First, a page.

+ You are all, also, under the impression that people join to defend the nation…You are sorely mistaken as many were looking to get out of small towns, get a job, evade the justice, and fulfill parental wills and requirements to obtain an inheritance. I’m not even exaggerating. That’s the sad part.

So in regards to the question; it’s about time we got out because as @Mariah stated, we had no business being in there. Look at where the United States stands economically and globally. While I’m not ashamed to be American, I take no side except the front of the Constitution.

Linda_Owl's avatar

@josie , to me, war is never the best or only, answer. And I am glad that the US military went to all volunteers for the military after Viet Nam. None of us should have to have a “stomach” for war. If we go to war, it should be for a cause that can clearly be seen by the world as a whole – like WWII against Hitler. We had no business invading Iraq, they had no WMD, & as @JLeslie pointed out, Sadam Hussein was, basically, secular – meaning that he was not under the thumb of any of the Imams. He did allow women more freedom than did a lot of the muslim countries. I totally agree that he was a brutal dictator, but now that he has been disposed of, almost everything in Iraq has been destroyed – courtesy of the US military forces. Bush & Cheney lied to the US deliberately. Why Bush lied, I have no idea – but Cheney lied in order to make money. The military establishment lies to the enlistees on a regular basis. They tell the enlistees that they are going to be “defending the America’s freedoms”. Nothing could be farther from the truth. But jobs are scarce & the military is always ‘hiring’.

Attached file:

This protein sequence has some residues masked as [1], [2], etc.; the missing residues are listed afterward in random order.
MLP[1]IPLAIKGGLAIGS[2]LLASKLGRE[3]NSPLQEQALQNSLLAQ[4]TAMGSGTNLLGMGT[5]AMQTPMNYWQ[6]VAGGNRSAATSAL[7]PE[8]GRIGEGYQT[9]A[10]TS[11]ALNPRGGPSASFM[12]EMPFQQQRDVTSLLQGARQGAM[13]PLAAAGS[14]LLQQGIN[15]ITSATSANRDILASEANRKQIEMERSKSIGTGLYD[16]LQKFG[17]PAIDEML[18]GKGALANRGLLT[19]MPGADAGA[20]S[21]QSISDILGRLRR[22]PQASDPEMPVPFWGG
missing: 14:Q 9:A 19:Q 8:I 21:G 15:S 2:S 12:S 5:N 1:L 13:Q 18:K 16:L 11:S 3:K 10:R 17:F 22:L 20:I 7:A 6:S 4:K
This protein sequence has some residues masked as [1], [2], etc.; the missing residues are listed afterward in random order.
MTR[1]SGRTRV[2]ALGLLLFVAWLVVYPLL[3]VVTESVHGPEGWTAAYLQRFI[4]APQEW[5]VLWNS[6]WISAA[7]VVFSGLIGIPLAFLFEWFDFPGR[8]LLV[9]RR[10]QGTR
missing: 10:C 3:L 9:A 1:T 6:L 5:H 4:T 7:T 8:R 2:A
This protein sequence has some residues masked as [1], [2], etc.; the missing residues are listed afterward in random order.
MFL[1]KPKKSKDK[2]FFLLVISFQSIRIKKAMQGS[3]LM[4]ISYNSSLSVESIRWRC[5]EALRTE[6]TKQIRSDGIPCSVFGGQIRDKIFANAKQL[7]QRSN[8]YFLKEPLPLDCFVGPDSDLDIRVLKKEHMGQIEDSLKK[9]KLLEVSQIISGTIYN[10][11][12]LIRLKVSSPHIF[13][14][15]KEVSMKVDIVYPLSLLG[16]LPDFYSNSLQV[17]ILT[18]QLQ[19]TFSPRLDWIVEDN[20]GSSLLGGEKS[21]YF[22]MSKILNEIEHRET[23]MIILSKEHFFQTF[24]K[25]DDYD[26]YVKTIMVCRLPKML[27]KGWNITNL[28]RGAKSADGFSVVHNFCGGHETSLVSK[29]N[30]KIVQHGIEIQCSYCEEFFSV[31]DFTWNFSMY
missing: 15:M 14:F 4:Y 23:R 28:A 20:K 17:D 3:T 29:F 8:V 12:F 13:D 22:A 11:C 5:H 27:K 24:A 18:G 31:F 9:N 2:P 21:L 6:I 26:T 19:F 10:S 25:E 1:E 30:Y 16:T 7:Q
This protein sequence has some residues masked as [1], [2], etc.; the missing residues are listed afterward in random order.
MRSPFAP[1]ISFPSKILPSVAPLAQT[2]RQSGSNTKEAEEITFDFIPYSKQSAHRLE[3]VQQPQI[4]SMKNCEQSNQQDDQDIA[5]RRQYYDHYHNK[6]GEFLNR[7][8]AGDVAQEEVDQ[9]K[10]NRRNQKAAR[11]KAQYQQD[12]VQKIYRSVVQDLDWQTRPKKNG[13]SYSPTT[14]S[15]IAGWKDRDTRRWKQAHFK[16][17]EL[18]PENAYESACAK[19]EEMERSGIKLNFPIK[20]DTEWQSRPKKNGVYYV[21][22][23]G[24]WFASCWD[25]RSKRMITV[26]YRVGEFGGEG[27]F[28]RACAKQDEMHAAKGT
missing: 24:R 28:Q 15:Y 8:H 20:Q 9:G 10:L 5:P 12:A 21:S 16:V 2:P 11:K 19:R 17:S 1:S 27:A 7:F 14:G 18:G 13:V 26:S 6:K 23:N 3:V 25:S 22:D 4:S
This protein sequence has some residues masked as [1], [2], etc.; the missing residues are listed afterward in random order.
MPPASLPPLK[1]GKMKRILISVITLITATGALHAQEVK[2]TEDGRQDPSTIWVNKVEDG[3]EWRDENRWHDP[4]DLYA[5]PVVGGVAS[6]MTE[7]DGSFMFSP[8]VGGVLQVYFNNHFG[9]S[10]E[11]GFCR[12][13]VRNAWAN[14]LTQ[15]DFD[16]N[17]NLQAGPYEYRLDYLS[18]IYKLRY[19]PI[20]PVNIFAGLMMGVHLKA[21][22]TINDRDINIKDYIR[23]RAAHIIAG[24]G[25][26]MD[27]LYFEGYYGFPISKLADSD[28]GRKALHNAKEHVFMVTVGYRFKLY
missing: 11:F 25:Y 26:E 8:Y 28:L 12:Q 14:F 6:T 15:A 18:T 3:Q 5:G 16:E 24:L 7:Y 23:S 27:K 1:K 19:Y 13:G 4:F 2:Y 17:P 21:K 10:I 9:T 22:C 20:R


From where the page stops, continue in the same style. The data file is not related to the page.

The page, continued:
basstrom188's avatar

I am sure that Bush, Cheyney and Blair thought they were fulfilling Biblical prophecy by invading Iraq. As did Lord Balfour and Lloyd George in 1915 when they first put forward the idea of a Jewish homeland in Palestine (the Balfour Declaration). Not the best way to conduct foreign policy. Then religion is not rational is it?

Qingu's avatar

I don’t have any personal connection to the war.

I think it’s tragic that hundreds of thousands of people, mostly Iraqis but also American soldiers, died in the war.

I opposed the war because it was started based on bald-faced lies, unilaterally, and without any coherent strategy for the aftermath. The last part, in retrospect, is I think the worst thing about the war. I actually sympathize with the argument that, even if there weren’t WMD’s, Saddam was a cruel dictator and Iraq is better off without him. In the long run, Iraq might well be better off thanks to our intervention.